Independent Clauses | n. —unusual words about underappreciated music

MP3s: Dark Indie Rock (and stuff)

September 26, 2015

Dark Indie Rock (and stuff)

1. “Plastic Skateboard” – Brave Baby. It’s rare that a sound comes along that has its own internal logic and consistency. I could namecheck (Fleetwood Mac, Suburbs-era Arcade Fire, mopey mid-’00s electro, etc.), but ultimately their indie rock sound stands on its own. Impressive.

2. “Scar” – The Lonely Wild. Setting up a distinct feeling an inhabiting it is a sure way to hook me, and this rock tune gives us the sound and shape of desperation.

3. “Modern Times” – VSTRS. A killer drummer will always stand out, no matter where he or she lands: this minor-key rock track gets its propulsive energy from the frantic drumming. With the vocals, synths, and loping bass pulling the opposite direction, the drums still push this track onward relentlessly. The tension creates a great tune.

4. “Dear California” – Water District. It’s been almost twenty years since Bush and Incubus were cool (!!), so it’s time for their close-up. This chilled-out track calls up the best of those polished alt-rock slackers.

5. “Young Burns” – Fine, It’s Pink. Like a cave of wonders, this tune starts off with an icy, sparse electro intro before unveiling rooms of soaring, impressive indie-rock sound.

6. “Dirty Deli” – Creature from Dell Pond. An alternate vision of post-punk: jazz-inspired rhythms, dissonant chords, speak-sing vocals, occasional dance-rock dalliances, and a careful use of space. This tune scrambles along to its own idiosyncratic vision.

7. “Going Home” – Stomatopod. It’s a great-sounding old-school punk song. What else do you need?

Independent Clauses' Albums of the Year, pt. 1

December 12, 2010

Independent Clauses has always been a strange beast. I never intended it to be a music blog; I wanted it to be the starting point of a Pitchfork-style website or a Paste-style magazine. So when we did things differently, my thoughts ran thus: “Who cares? We weren’t trying to be like them anyway.” That’s why we would run best-of lists in February, eschew posting MP3s and publish very long articles.

But as people go, so do dreams. Just like mortality isn’t such a terrible bag if you’re ready for it, neither is the death of dreams. Independent Clauses is never going to be the size of Pitchfork, Paste or even Delusions of Adequacy (whom I have worked for and dearly love). And that’s perfectly okay.

To that end, it’s starting to look more and more like an MP3 blog over here, as I am accepting what Independent Clauses has become and embracing it. I’m considering getting some extra hosting for 2011 and throwing down d/ls to applicable tunes on posts. I’m also going to redesign this site as an mp3 blog, then not touch the aesthetics till 2012. I’m also going to start using the first person pronoun instead of the third person. It’s just me here now.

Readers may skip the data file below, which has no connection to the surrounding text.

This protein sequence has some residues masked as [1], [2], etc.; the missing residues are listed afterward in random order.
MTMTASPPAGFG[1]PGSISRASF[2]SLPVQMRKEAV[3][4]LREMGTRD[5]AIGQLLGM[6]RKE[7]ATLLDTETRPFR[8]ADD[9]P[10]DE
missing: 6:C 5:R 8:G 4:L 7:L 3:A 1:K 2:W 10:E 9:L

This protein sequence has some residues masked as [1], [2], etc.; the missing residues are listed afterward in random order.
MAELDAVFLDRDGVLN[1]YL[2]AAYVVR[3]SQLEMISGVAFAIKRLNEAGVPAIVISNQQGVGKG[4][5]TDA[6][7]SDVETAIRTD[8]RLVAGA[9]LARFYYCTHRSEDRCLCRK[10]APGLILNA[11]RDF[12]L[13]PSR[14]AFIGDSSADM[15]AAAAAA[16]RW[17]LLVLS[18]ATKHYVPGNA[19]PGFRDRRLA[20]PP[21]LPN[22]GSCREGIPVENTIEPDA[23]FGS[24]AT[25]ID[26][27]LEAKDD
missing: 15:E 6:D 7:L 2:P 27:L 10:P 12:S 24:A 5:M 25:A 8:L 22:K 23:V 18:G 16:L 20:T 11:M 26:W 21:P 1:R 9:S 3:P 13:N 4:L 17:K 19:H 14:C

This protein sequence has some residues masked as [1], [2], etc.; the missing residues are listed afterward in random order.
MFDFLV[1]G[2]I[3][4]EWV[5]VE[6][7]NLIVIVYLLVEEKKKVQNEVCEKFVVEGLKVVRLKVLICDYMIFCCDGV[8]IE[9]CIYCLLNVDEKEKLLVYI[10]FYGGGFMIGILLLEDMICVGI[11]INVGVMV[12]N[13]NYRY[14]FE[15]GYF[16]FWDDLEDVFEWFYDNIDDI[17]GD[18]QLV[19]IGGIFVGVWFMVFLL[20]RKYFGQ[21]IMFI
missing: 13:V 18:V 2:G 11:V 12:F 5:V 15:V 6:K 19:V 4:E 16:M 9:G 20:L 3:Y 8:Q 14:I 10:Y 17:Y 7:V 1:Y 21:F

Also, I will cover more Pitchfork-level indie music than I have previously. Independent Clauses used to focus exclusively on undiscovered music, and I will still devote much of my time there. One does not throw the baby out with the bathwater, after all; there will just be more Frightened Rabbit and The Mountain Goats in the bath.

As part of the transition, I will be posting two best-of lists this year: one overall best of, and one of releases Independent Clauses reviewed this year. In the future, I will post one list. Without further adieu, here’s the overall top ten best releases this year.

1. Sever Your Roots – The Felix Culpa. I called this “the post-hardcore masterpiece” in January, and I’ll stick by that. It’s near-perfect.

2. Sigh No More – Mumford and Sons. Total world dominance: I was in the dentist’s office the other day, and “The Cave” was playing.

3. The Winter of Mixed Drinks – Frightened Rabbit. “Not Miserable” gives me shivers every time, and it’s incredibly rare to give me shivers once. I love every song on this album.

4. The SuburbsArcade Fire. Music world dominance: headlining Madison Square Garden, nominated for album of the year, taking number one on the Billboard Charts. Even if I didn’t like this album it would be in my top ten. It’s a pretty great album, though, even if it does have a few too many ripoffs of The National on it.

5. This Is Happening – LCD Soundsystem. Indie world dominance: James Murphy prophesied his title and then backed it up with tracks that made it so. Easily my favorite LCD album, and “You Wanted a Hit” is vying for “favorite LCD song” status.

6. The Age of Adz – Sufjan Stevens. The man can do whatever he wants and still turn out pure gold. This is easily the most mind-blowing release of the year: it’s hard for me to listen to in heavy rotation because it’s so complex.

7. The Wild Hunt – The Tallest Man on Earth. Do you have to die to be re-incarnated? Because Bob Dylan’s found his second coming already. Don’t go electric, Kristian Matsson! Don’t do it!

8. Sidewalks – Matt and Kim. THIS ALBUM DESERVES ALL CAPS! IT IS THAT ENTHUSIASTIC AND WONDERFUL! I DARE YOU TO NOT BE HAPPY WHILE LISTENING TO THIS ALBUM!

9. The Monitor – Titus Andronicus. Straight-up best guitar riffs of the year are in this album. This album rocks so hard that it’s hard to believe that it’s kind of about the Civil War.

10. Of the Blue Colour of the Sky – OK GO. I just really enjoyed this album. They’ve perfected their strain of exuberant pop, and I like it.

Honorable Mentions: Champ – Tokyo Police Club, High Violet – The National, Weathervanes – Freelance Whales.

Stephen Carradini and friends write reviews of bands that are trying to make the next step in their careers.

Recent Posts

Categories

Independent Clauses Monthly E-mail

Get updates and information about IC, plus opportunities for bands.
Band name? PR company? Business?
* = required field

powered by MailChimp!

Archives